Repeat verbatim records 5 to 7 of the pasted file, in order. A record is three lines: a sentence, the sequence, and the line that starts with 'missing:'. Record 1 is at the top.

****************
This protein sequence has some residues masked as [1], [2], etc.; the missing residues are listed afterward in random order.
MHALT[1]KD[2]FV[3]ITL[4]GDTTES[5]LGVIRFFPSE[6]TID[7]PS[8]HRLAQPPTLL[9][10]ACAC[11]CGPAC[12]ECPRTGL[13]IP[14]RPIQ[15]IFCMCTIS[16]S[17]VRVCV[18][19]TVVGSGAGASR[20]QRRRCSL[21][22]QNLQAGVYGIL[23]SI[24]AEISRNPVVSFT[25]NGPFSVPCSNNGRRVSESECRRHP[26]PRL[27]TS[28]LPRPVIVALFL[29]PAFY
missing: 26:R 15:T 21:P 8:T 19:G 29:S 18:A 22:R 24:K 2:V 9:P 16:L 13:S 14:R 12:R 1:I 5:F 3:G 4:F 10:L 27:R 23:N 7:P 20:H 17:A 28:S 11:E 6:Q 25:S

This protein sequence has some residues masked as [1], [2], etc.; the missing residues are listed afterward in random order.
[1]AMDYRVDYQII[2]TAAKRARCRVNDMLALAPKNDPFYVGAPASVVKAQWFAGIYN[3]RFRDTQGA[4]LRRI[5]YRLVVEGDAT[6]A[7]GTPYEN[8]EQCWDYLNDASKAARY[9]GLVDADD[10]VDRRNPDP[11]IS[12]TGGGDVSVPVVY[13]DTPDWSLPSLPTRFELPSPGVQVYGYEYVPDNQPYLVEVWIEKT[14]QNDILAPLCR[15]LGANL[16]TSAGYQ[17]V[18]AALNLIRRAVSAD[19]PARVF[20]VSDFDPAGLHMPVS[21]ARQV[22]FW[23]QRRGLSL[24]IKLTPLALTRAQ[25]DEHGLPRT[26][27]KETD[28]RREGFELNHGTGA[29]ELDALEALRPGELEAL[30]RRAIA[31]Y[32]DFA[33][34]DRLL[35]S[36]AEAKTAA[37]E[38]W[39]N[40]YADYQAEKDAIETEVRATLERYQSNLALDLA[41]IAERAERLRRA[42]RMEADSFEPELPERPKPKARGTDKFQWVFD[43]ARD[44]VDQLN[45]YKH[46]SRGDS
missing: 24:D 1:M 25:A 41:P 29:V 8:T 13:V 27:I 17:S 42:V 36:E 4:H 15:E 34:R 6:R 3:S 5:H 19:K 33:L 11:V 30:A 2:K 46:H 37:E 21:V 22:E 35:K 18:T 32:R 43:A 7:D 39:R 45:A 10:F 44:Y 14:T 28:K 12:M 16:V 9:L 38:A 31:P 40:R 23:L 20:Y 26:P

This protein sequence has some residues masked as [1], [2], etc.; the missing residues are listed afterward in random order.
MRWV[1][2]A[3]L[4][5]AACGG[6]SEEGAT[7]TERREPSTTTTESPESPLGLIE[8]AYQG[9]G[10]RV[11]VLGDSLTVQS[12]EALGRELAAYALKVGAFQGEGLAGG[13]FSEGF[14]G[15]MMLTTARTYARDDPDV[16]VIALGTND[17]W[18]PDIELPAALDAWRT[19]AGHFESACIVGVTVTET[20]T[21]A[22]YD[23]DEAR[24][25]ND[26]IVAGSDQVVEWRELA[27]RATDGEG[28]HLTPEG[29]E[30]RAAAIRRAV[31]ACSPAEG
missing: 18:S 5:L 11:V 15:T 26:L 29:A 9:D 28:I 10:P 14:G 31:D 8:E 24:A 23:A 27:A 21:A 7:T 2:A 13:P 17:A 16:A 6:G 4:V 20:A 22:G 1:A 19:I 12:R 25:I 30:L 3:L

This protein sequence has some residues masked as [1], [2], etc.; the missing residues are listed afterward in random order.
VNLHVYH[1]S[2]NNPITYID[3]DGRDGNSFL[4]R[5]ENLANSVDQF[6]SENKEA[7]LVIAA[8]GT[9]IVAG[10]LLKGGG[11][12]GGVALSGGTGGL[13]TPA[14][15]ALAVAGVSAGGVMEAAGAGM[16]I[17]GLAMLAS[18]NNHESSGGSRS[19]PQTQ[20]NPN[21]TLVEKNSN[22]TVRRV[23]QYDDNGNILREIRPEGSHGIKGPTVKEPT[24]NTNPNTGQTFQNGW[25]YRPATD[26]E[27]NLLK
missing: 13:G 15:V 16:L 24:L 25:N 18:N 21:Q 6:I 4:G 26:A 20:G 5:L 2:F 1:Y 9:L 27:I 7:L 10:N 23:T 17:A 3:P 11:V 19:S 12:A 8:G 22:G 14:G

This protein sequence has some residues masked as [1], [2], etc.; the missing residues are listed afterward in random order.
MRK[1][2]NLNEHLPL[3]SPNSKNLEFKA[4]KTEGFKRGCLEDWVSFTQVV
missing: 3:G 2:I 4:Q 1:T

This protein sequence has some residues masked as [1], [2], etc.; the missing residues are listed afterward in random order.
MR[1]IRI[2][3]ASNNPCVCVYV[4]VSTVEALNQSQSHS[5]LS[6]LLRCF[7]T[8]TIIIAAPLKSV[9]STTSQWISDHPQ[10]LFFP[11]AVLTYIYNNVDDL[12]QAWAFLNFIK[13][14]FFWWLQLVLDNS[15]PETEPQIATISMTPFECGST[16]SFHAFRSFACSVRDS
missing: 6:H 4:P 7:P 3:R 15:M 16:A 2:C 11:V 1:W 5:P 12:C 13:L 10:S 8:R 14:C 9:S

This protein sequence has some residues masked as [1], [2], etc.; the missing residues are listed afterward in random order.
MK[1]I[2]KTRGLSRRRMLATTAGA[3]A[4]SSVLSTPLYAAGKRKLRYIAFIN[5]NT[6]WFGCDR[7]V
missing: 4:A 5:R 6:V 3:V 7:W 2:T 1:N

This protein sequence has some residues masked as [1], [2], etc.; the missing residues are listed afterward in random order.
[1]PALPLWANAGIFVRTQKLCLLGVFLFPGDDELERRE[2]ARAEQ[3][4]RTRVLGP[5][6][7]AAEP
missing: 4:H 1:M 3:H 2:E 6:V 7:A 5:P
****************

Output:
This protein sequence has some residues masked as [1], [2], etc.; the missing residues are listed afterward in random order.
MRK[1][2]NLNEHLPL[3]SPNSKNLEFKA[4]KTEGFKRGCLEDWVSFTQVV
missing: 3:G 2:I 4:Q 1:T

This protein sequence has some residues masked as [1], [2], etc.; the missing residues are listed afterward in random order.
MR[1]IRI[2][3]ASNNPCVCVYV[4]VSTVEALNQSQSHS[5]LS[6]LLRCF[7]T[8]TIIIAAPLKSV[9]STTSQWISDHPQ[10]LFFP[11]AVLTYIYNNVDDL[12]QAWAFLNFIK[13][14]FFWWLQLVLDNS[15]PETEPQIATISMTPFECGST[16]SFHAFRSFACSVRDS
missing: 6:H 4:P 7:P 3:R 15:M 16:A 2:C 11:V 1:W 5:P 12:C 13:L 10:S 8:R 14:C 9:S

This protein sequence has some residues masked as [1], [2], etc.; the missing residues are listed afterward in random order.
MK[1]I[2]KTRGLSRRRMLATTAGA[3]A[4]SSVLSTPLYAAGKRKLRYIAFIN[5]NT[6]WFGCDR[7]V
missing: 4:A 5:R 6:V 3:V 7:W 2:T 1:N